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Speech recognition in background noise: Monaural versus binaural listening conditions in normal-hearing patients
Östergötlands Läns Landsting, RC - Rekonstruktionscentrum, ÖNH - Öron- Näsa- Halskliniken.
Östergötlands Läns Landsting, RC - Rekonstruktionscentrum, ÖNH - Öron- Näsa- Halskliniken.
Linköping University, Faculty of Health Sciences. Linköping University, Department of Neuroscience and Locomotion, Technical Audiology.
Östergötlands Läns Landsting, RC - Rekonstruktionscentrum, ÖNH - Öron- Näsa- Halskliniken.
2001 (English)In: Otology and Neurotology, ISSN 1531-7129, Vol. 22, no 5, 625-630 p.Article in journal (Refereed) Published
Abstract [en]

Hypothesis: Patients with unilateral conductive hearing impairment often experience a great advantage in improved hearing thresholds after reconstructive ear surgery because the binaural hearing leads to increased speech recognition in competing noise. The aim of this study was to develop a clinical audiometric test to quantify the ability of speech recognition in background noise preoperatively and postoperatively. Methods: A model consisting of phonetically balanced (PB) monosyllabic words and/or a just-follow-conversation test (JFC) was used in 16 normal-hearing listeners. In 8 of the participants, JFC at two levels of background noise (60 and 40 dB sound pressure level) was used as the only method. The tasks were performed in an anechoic chamber with varying spatial separations of speech and noise sources under free field conditions. The tests were made binaurally and monaurally, the latter condition was achieved by occluding one ear with a hearing protector. In PB word tests, the percent of correctly repeated words was scored. In the JFC task, the speech signal was adjusted by the listener to a level where he or she could just understand what was being said. This was expressed as a signal-to-noise (S/N) ratio. Results: In both types of tests, the subjects achieved significantly better speech recognition scores in the binaural situations. In summary, compared with monaural conditions, the subjects achieved 17% to 18% better speech recognition in PB tests, and in JFC tests a 2-to 3-dB lower S/N ratio in binaural conditions. Conclusion: These free field tests can be developed further as a clinical tool preoperatively and postoperatively to evaluate the effect of binaural hearing after ear surgery.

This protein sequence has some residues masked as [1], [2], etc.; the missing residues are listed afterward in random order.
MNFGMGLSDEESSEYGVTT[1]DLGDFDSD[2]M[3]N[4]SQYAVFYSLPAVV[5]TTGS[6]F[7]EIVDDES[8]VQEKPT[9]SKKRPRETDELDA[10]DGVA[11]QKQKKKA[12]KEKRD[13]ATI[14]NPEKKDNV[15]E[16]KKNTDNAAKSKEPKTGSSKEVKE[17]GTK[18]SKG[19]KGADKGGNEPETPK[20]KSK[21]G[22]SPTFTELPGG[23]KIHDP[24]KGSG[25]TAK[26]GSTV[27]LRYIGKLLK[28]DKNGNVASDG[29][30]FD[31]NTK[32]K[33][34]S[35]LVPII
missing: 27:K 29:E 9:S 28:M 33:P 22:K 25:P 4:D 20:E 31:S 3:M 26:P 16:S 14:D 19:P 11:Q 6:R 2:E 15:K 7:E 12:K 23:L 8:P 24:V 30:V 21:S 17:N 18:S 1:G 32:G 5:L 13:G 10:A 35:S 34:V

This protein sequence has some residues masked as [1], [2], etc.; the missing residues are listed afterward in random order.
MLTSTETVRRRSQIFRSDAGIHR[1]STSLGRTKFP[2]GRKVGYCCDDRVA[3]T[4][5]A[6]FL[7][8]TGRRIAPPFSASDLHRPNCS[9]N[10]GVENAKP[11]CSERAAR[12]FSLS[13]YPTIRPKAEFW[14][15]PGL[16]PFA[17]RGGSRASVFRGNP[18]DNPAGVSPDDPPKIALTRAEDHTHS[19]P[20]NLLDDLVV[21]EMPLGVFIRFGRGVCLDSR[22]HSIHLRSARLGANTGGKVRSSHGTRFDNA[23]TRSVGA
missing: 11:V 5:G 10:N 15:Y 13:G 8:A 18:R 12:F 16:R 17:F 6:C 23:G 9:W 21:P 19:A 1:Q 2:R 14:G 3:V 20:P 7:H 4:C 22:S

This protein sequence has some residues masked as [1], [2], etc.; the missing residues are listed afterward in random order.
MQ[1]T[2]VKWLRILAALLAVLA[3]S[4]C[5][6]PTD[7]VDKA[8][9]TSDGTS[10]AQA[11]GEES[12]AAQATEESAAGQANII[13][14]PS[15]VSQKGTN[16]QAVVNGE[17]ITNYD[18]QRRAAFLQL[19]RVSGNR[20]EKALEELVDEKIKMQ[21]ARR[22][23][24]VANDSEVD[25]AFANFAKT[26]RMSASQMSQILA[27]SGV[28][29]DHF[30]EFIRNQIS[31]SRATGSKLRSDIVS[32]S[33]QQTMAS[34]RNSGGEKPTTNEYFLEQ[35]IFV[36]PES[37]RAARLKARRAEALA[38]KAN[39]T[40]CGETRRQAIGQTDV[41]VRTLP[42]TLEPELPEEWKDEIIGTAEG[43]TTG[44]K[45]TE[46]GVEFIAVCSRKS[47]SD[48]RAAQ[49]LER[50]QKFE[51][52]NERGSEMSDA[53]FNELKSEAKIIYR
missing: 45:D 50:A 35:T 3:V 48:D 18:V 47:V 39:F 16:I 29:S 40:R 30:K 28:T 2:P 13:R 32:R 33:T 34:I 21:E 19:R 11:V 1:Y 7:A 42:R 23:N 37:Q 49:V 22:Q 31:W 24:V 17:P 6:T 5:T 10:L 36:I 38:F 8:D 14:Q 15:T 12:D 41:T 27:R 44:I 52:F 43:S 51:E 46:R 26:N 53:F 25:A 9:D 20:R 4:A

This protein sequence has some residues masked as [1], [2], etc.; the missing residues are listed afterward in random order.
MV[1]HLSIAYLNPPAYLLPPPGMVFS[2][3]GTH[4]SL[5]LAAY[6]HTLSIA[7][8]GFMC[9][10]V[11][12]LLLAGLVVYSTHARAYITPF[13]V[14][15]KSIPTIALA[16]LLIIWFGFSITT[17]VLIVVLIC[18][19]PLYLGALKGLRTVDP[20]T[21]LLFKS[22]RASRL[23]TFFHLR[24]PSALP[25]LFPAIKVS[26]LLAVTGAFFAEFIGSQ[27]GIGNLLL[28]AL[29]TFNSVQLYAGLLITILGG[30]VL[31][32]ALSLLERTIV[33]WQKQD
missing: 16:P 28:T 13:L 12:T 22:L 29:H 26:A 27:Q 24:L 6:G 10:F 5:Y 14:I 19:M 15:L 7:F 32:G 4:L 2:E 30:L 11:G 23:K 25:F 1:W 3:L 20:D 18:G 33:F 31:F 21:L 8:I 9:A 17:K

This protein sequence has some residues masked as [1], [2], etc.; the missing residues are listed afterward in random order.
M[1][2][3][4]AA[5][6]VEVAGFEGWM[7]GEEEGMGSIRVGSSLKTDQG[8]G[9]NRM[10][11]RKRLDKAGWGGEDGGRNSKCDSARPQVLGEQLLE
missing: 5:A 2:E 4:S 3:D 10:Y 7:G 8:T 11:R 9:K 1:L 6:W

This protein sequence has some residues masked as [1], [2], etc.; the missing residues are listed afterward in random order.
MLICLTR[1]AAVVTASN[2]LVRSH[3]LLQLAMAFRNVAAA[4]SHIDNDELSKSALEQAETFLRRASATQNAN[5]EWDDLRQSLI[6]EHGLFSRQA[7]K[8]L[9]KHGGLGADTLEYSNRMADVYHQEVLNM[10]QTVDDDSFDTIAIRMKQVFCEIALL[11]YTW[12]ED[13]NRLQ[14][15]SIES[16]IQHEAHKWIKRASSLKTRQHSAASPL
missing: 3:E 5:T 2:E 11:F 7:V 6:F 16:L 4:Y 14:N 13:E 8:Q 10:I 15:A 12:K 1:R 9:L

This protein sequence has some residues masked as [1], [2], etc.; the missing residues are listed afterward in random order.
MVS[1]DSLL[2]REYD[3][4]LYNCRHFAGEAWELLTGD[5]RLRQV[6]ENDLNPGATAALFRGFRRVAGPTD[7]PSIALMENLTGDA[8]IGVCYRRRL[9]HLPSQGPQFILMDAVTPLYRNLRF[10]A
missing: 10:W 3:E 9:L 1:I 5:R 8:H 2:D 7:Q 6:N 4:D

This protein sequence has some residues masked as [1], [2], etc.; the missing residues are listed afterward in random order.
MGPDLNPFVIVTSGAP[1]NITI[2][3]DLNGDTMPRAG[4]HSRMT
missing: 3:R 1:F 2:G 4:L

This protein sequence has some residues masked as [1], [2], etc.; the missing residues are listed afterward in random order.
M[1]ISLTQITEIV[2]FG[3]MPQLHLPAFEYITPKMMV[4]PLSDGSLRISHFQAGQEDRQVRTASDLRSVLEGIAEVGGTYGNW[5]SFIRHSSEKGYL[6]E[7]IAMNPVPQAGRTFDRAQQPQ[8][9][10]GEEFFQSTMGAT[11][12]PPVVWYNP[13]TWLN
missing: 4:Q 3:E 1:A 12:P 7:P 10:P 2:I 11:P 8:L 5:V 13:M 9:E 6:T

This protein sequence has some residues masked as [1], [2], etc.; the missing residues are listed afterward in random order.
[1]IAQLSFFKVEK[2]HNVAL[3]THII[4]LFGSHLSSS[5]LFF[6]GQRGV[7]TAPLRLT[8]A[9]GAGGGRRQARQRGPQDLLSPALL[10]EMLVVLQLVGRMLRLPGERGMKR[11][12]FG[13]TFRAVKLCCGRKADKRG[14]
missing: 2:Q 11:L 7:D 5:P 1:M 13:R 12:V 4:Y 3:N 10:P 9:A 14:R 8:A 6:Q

Place, publisher, year, edition, pages
2001. Vol. 22, no 5, 625-630 p.
National Category
Medical and Health Sciences
URN: urn:nbn:se:liu:diva-27620Local ID: 12354OAI: diva2:248172
Available from: 2009-10-08 Created: 2009-10-08 Last updated: 2011-01-13

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Arlinger, Stig
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ÖNH - Öron- Näsa- HalsklinikenFaculty of Health SciencesTechnical Audiology
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